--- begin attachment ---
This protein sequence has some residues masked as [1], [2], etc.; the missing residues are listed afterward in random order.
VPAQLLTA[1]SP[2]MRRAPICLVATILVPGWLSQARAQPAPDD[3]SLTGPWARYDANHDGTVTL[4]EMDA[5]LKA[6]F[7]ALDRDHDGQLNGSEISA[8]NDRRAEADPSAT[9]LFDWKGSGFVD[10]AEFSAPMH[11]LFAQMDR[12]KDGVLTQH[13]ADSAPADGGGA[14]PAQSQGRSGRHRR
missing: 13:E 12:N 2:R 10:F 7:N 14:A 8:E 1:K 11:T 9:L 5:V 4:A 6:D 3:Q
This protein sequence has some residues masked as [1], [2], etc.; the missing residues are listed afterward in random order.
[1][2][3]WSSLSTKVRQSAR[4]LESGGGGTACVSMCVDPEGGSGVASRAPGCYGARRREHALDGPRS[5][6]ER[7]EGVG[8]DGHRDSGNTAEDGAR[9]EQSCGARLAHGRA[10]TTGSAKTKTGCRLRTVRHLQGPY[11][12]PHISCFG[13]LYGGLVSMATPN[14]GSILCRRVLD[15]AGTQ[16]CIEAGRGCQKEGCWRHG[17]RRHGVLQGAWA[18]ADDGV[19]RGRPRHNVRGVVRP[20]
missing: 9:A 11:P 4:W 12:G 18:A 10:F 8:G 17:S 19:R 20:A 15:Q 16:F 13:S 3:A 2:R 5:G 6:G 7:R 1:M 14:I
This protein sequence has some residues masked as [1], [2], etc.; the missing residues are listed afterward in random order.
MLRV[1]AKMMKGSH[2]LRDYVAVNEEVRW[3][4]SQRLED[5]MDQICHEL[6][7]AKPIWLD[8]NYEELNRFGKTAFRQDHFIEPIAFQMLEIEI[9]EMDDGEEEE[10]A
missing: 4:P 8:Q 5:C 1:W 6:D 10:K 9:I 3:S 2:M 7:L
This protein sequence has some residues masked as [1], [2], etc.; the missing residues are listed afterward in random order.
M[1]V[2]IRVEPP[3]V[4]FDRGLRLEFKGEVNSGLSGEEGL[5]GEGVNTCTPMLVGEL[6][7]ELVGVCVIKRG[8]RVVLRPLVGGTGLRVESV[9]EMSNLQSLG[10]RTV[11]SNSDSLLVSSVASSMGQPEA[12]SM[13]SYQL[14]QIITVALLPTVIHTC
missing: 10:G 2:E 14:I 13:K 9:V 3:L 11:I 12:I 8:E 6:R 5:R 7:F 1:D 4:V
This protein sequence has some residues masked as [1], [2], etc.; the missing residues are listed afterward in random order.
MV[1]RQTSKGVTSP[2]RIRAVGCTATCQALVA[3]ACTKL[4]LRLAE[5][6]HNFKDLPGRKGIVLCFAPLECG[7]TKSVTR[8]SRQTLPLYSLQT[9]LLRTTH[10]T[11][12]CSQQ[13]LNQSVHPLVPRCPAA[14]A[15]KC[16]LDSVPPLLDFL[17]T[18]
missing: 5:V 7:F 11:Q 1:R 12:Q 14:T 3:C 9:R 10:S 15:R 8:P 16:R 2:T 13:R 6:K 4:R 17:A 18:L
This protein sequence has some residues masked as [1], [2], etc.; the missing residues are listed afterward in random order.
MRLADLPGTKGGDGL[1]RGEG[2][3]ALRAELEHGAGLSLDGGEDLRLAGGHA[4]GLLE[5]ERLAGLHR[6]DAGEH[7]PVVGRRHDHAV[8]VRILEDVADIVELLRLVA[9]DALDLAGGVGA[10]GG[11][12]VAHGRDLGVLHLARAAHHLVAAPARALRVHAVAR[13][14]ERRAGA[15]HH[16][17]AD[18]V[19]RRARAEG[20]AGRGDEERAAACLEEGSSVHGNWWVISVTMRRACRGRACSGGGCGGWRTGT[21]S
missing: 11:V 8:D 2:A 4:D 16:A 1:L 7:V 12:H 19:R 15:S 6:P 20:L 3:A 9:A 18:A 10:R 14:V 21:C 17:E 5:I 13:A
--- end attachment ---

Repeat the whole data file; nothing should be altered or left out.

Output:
This protein sequence has some residues masked as [1], [2], etc.; the missing residues are listed afterward in random order.
VPAQLLTA[1]SP[2]MRRAPICLVATILVPGWLSQARAQPAPDD[3]SLTGPWARYDANHDGTVTL[4]EMDA[5]LKA[6]F[7]ALDRDHDGQLNGSEISA[8]NDRRAEADPSAT[9]LFDWKGSGFVD[10]AEFSAPMH[11]LFAQMDR[12]KDGVLTQH[13]ADSAPADGGGA[14]PAQSQGRSGRHRR
missing: 13:E 12:N 2:R 10:F 7:N 14:A 8:E 1:K 11:T 9:L 5:V 4:A 6:D 3:Q
This protein sequence has some residues masked as [1], [2], etc.; the missing residues are listed afterward in random order.
[1][2][3]WSSLSTKVRQSAR[4]LESGGGGTACVSMCVDPEGGSGVASRAPGCYGARRREHALDGPRS[5][6]ER[7]EGVG[8]DGHRDSGNTAEDGAR[9]EQSCGARLAHGRA[10]TTGSAKTKTGCRLRTVRHLQGPY[11][12]PHISCFG[13]LYGGLVSMATPN[14]GSILCRRVLD[15]AGTQ[16]CIEAGRGCQKEGCWRHG[17]RRHGVLQGAWA[18]ADDGV[19]RGRPRHNVRGVVRP[20]
missing: 9:A 11:P 4:W 12:G 18:A 10:F 8:G 17:S 19:R 20:A 15:Q 16:F 13:S 3:A 2:R 5:G 6:G 7:R 1:M 14:I
This protein sequence has some residues masked as [1], [2], etc.; the missing residues are listed afterward in random order.
MLRV[1]AKMMKGSH[2]LRDYVAVNEEVRW[3][4]SQRLED[5]MDQICHEL[6][7]AKPIWLD[8]NYEELNRFGKTAFRQDHFIEPIAFQMLEIEI[9]EMDDGEEEE[10]A
missing: 4:P 8:Q 5:C 1:W 6:D 10:K 9:I 3:S 2:M 7:L
This protein sequence has some residues masked as [1], [2], etc.; the missing residues are listed afterward in random order.
M[1]V[2]IRVEPP[3]V[4]FDRGLRLEFKGEVNSGLSGEEGL[5]GEGVNTCTPMLVGEL[6][7]ELVGVCVIKRG[8]RVVLRPLVGGTGLRVESV[9]EMSNLQSLG[10]RTV[11]SNSDSLLVSSVASSMGQPEA[12]SM[13]SYQL[14]QIITVALLPTVIHTC
missing: 10:G 2:E 14:I 13:K 9:V 3:L 11:I 12:I 8:E 6:R 5:R 7:F 1:D 4:V
This protein sequence has some residues masked as [1], [2], etc.; the missing residues are listed afterward in random order.
MV[1]RQTSKGVTSP[2]RIRAVGCTATCQALVA[3]ACTKL[4]LRLAE[5][6]HNFKDLPGRKGIVLCFAPLECG[7]TKSVTR[8]SRQTLPLYSLQT[9]LLRTTH[10]T[11][12]CSQQ[13]LNQSVHPLVPRCPAA[14]A[15]KC[16]LDSVPPLLDFL[17]T[18]
missing: 5:V 7:F 11:Q 1:R 12:Q 14:T 3:C 9:R 10:S 15:R 8:P 16:R 2:T 13:R 6:K 4:R 17:A 18:L
This protein sequence has some residues masked as [1], [2], etc.; the missing residues are listed afterward in random order.
MRLADLPGTKGGDGL[1]RGEG[2][3]ALRAELEHGAGLSLDGGEDLRLAGGHA[4]GLLE[5]ERLAGLHR[6]DAGEH[7]PVVGRRHDHAV[8]VRILEDVADIVELLRLVA[9]DALDLAGGVGA[10]GG[11][12]VAHGRDLGVLHLARAAHHLVAAPARALRVHAVAR[13][14]ERRAGA[15]HH[16][17]AD[18]V[19]RRARAEG[20]AGRGDEERAAACLEEGSSVHGNWWVISVTMRRACRGRACSGGGCGGWRTGT[21]S
missing: 11:V 8:D 2:A 4:D 16:A 1:L 7:V 12:H 19:R 15:S 6:P 20:L 3:A 9:A 18:A 10:R 14:V 21:C 17:E 5:I 13:A